“Frankly I don’t like him. I feel like he is an elitist.”

*headdesk*

Carnivals of Blogness. . .

This is just to let my readers know of the Blog Carnivals that have recently linked back to my stuff:

Dr. Sanity linked to my AP/Media Defender rant on the Carnival of the Insanities.

Observations from Missy’s Window linked to my Iron Man review on the Movie Monday Carnival.

Good News Film Reviews linked to the same Iron Man post on the Carnival of Cinema.

The same post is also linked by The Guru’s Movie and Tube Reviews in the Guru’s Movie Review Carnival.

Lastly, The Just Write Carnival linked to my post on Chronologically Incorrect Storytelling at the Incurable Disease of Writing blog.

Random thought for the day. . .

I drive a 12-year old Buick Century, a car that leads to certain expectations— most of which involve liver spots and driving 15 mph down the freeway with the left blinker on. Since I’m a chubby bearded guy with a ponytail, my car’s sort of incongruous. (Though cheap as dirt to maintain.)

This is how incongruous. If a cop pulled me over on the way home today and made me pop the trunk, they would have discovered the following items (in no particular order.)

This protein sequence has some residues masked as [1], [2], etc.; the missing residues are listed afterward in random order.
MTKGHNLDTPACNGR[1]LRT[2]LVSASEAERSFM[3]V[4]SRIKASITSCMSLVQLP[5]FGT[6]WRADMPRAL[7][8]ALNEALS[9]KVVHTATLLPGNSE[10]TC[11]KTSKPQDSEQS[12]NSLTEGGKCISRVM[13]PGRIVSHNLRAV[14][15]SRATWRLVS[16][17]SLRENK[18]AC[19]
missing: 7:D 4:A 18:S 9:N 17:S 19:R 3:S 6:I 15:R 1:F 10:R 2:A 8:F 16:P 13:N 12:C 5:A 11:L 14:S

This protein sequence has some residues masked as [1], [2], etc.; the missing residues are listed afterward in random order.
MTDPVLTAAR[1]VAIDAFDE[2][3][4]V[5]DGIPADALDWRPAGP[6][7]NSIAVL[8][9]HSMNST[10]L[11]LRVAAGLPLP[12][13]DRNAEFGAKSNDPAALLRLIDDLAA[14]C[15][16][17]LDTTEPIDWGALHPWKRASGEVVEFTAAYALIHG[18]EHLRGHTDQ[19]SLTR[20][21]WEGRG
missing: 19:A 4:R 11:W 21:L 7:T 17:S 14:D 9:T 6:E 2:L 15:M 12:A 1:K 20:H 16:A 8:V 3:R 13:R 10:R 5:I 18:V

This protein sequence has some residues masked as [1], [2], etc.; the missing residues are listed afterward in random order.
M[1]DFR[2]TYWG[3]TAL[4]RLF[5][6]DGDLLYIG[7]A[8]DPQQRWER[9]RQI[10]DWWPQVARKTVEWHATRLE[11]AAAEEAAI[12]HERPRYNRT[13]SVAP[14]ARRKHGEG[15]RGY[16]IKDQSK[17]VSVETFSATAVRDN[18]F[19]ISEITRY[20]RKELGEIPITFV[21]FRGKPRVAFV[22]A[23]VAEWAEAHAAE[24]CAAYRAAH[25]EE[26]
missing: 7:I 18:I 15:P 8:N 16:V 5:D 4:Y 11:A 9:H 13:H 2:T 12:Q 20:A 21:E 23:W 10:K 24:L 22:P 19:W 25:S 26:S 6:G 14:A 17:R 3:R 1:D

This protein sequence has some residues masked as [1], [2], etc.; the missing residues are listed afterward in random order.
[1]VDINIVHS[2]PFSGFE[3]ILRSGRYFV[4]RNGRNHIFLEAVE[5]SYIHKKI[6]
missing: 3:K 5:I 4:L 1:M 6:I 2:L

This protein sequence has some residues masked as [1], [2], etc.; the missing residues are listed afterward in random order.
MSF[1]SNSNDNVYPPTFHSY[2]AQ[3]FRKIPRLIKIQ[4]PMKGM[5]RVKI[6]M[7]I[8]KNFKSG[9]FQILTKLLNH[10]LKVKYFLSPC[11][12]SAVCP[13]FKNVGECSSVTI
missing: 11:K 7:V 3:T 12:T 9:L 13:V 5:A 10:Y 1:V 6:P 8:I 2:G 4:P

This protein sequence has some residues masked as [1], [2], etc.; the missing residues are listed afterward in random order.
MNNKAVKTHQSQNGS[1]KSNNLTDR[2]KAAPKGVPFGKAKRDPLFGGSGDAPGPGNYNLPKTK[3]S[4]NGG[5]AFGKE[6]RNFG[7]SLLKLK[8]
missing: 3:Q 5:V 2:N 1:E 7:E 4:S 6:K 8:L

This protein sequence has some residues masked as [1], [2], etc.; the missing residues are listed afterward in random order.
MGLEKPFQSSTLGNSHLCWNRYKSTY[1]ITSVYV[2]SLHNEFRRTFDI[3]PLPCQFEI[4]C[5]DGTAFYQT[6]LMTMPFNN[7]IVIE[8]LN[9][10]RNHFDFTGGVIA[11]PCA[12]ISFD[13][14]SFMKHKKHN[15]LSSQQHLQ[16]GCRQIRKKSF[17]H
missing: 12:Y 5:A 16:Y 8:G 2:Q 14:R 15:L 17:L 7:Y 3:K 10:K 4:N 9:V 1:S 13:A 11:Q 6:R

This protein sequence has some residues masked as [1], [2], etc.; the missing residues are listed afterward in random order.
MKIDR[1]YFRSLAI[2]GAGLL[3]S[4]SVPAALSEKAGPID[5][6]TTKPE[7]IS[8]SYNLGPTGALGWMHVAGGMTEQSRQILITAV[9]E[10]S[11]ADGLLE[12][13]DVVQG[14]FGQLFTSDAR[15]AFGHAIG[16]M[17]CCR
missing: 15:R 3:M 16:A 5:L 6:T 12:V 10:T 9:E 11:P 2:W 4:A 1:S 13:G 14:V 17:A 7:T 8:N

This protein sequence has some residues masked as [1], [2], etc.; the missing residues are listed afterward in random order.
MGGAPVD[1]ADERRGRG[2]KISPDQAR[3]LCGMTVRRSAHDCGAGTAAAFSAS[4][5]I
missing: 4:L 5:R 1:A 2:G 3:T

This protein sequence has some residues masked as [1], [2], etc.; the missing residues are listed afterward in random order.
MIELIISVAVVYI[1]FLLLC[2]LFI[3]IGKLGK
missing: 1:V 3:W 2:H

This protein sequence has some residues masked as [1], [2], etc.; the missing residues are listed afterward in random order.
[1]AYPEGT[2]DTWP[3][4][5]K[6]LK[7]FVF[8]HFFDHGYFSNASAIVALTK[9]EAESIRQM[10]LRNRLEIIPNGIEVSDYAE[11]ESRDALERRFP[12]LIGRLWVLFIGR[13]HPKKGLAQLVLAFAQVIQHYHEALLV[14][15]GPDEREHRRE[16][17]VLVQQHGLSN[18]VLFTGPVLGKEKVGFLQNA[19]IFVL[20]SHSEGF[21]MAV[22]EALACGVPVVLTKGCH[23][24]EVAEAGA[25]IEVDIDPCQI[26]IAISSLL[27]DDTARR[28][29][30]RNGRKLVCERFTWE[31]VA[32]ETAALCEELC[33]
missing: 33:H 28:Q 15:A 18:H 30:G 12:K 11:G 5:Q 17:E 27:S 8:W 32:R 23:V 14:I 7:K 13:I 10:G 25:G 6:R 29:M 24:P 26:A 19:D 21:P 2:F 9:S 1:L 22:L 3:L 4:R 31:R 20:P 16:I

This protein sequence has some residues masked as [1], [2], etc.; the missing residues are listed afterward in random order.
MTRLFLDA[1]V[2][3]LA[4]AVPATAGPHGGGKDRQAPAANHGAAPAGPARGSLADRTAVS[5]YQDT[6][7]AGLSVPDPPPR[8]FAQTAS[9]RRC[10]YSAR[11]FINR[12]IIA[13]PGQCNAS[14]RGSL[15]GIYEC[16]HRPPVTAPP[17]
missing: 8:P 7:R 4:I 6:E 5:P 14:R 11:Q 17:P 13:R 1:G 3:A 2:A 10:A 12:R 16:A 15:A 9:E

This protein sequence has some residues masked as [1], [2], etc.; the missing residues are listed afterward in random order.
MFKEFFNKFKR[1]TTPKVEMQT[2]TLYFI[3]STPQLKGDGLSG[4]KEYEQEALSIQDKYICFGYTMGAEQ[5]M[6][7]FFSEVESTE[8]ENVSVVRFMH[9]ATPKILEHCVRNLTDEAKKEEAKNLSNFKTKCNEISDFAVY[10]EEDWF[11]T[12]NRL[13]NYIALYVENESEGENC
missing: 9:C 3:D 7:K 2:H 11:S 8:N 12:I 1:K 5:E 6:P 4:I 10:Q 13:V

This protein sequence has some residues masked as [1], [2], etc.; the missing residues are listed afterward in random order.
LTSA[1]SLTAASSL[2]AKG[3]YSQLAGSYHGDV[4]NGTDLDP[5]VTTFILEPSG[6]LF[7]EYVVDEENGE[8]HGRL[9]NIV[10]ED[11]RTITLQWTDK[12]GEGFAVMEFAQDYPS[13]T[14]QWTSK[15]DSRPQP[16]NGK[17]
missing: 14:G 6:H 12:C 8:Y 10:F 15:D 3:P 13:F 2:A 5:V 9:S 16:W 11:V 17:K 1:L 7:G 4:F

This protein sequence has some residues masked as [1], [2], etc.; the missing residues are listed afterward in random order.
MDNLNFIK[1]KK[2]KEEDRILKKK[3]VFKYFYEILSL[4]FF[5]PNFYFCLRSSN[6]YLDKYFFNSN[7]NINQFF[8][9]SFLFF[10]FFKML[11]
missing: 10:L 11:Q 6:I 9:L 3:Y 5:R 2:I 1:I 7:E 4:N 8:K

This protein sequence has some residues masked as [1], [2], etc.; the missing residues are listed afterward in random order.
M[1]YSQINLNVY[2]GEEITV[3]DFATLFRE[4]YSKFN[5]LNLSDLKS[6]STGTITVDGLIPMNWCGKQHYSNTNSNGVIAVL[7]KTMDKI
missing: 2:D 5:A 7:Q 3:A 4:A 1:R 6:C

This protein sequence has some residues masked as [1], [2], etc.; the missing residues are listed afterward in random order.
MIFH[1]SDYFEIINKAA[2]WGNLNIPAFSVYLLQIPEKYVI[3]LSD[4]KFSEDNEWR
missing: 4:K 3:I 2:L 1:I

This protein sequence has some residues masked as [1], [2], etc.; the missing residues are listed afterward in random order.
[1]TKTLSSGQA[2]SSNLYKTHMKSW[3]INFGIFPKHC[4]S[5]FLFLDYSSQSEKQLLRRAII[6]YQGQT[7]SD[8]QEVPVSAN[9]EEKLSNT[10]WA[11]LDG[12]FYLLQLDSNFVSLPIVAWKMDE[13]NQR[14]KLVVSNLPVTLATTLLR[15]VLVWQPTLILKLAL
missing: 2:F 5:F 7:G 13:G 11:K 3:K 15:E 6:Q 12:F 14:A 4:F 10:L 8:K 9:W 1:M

• a 50 pound bag of senior horse feed.
  • 5 40pound bags of pelleted wood shavings.
  • a couple of books on SQL 2000 implementation.
  • three or four back issues of Fantasy & Science Fiction.
  • a two ton floor jack.
  • a box of polyhedral dice in a repurposed case from a Vic-20 game cartridge.
  • a rulebook for the Serenity role-playing game

Hancock. . . the movie that’s its own sequel.

Just saw Hancock, the latest in the current explosion of superhero movies, and I am left with the overwhelming sense of a missed opportunity. This is not to say that it’s a bad movie, there are parts that are quite good. Unfortunately, right after the big reveal midway in, the film loses its way, and we go from something that could have surpassed Iron Man in awesomeness, and end with something that’s just ok.